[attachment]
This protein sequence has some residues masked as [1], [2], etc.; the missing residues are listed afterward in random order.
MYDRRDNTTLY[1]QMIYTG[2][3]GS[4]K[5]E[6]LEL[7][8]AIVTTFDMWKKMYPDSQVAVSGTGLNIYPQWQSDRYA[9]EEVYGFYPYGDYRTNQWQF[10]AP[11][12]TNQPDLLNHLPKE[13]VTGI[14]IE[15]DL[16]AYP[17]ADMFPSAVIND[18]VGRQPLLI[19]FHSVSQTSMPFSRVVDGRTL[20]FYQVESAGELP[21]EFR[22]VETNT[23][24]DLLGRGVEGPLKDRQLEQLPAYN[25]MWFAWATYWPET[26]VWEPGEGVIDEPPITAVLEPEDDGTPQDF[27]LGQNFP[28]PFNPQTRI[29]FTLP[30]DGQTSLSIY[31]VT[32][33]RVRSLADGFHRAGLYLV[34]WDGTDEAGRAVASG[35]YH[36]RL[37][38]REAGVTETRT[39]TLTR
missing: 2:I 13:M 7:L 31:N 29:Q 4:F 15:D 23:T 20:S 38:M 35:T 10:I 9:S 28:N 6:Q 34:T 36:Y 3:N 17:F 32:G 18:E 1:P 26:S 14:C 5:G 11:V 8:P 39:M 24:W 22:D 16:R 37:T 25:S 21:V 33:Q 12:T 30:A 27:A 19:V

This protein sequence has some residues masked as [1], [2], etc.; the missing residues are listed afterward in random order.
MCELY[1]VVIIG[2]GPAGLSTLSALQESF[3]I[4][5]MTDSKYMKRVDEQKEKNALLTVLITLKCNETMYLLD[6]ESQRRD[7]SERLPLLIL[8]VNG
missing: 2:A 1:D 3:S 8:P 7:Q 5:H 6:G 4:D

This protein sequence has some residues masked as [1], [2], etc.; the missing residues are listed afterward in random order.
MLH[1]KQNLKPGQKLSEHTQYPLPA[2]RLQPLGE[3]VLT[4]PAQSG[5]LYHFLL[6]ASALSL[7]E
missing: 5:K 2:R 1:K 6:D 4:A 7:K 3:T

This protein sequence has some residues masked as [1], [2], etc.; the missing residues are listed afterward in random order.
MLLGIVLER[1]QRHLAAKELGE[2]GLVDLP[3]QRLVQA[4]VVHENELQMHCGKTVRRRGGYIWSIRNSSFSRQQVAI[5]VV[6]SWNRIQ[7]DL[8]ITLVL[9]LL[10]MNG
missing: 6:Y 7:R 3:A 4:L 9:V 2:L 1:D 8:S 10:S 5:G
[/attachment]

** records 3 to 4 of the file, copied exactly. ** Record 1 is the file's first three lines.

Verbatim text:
This protein sequence has some residues masked as [1], [2], etc.; the missing residues are listed afterward in random order.
MLH[1]KQNLKPGQKLSEHTQYPLPA[2]RLQPLGE[3]VLT[4]PAQSG[5]LYHFLL[6]ASALSL[7]E
missing: 5:K 2:R 1:K 6:D 4:A 7:K 3:T

This protein sequence has some residues masked as [1], [2], etc.; the missing residues are listed afterward in random order.
MLLGIVLER[1]QRHLAAKELGE[2]GLVDLP[3]QRLVQA[4]VVHENELQMHCGKTVRRRGGYIWSIRNSSFSRQQVAI[5]VV[6]SWNRIQ[7]DL[8]ITLVL[9]LL[10]MNG
missing: 6:Y 7:R 3:A 4:L 9:V 2:L 1:D 8:S 10:S 5:G